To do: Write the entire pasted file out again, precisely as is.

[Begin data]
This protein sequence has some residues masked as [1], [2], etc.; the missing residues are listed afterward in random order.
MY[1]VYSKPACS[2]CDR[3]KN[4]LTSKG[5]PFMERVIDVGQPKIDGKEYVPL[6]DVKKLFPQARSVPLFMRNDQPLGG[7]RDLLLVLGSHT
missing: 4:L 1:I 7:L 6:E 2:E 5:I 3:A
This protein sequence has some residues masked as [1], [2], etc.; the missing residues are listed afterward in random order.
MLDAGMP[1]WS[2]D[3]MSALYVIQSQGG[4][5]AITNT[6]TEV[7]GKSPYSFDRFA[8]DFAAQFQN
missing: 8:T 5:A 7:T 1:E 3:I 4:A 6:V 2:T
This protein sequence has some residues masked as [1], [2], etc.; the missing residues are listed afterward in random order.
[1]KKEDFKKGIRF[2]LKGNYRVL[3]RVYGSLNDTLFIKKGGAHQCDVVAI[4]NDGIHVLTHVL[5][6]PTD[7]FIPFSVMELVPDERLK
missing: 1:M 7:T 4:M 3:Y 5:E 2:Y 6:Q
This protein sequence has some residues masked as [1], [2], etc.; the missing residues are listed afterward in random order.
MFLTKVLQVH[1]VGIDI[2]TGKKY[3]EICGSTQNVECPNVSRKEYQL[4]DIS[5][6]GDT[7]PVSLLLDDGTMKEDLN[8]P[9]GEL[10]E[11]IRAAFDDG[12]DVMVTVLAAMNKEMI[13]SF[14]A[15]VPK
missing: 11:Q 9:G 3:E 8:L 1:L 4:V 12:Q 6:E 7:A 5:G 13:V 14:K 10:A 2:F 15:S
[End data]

This protein sequence has some residues masked as [1], [2], etc.; the missing residues are listed afterward in random order.
MY[1]VYSKPACS[2]CDR[3]KN[4]LTSKG[5]PFMERVIDVGQPKIDGKEYVPL[6]DVKKLFPQARSVPLFMRNDQPLGG[7]RDLLLVLGSHT
missing: 4:L 1:I 7:L 6:E 2:E 5:I 3:A
This protein sequence has some residues masked as [1], [2], etc.; the missing residues are listed afterward in random order.
MLDAGMP[1]WS[2]D[3]MSALYVIQSQGG[4][5]AITNT[6]TEV[7]GKSPYSFDRFA[8]DFAAQFQN
missing: 8:T 5:A 7:T 1:E 3:I 4:A 6:V 2:T
This protein sequence has some residues masked as [1], [2], etc.; the missing residues are listed afterward in random order.
[1]KKEDFKKGIRF[2]LKGNYRVL[3]RVYGSLNDTLFIKKGGAHQCDVVAI[4]NDGIHVLTHVL[5][6]PTD[7]FIPFSVMELVPDERLK
missing: 1:M 7:T 4:M 3:Y 5:E 2:Y 6:Q
This protein sequence has some residues masked as [1], [2], etc.; the missing residues are listed afterward in random order.
MFLTKVLQVH[1]VGIDI[2]TGKKY[3]EICGSTQNVECPNVSRKEYQL[4]DIS[5][6]GDT[7]PVSLLLDDGTMKEDLN[8]P[9]GEL[10]E[11]IRAAFDDG[12]DVMVTVLAAMNKEMI[13]SF[14]A[15]VPK
missing: 11:Q 9:G 3:E 8:L 1:L 4:V 12:Q 6:E 7:A 5:G 13:V 14:K 10:A 2:F 15:S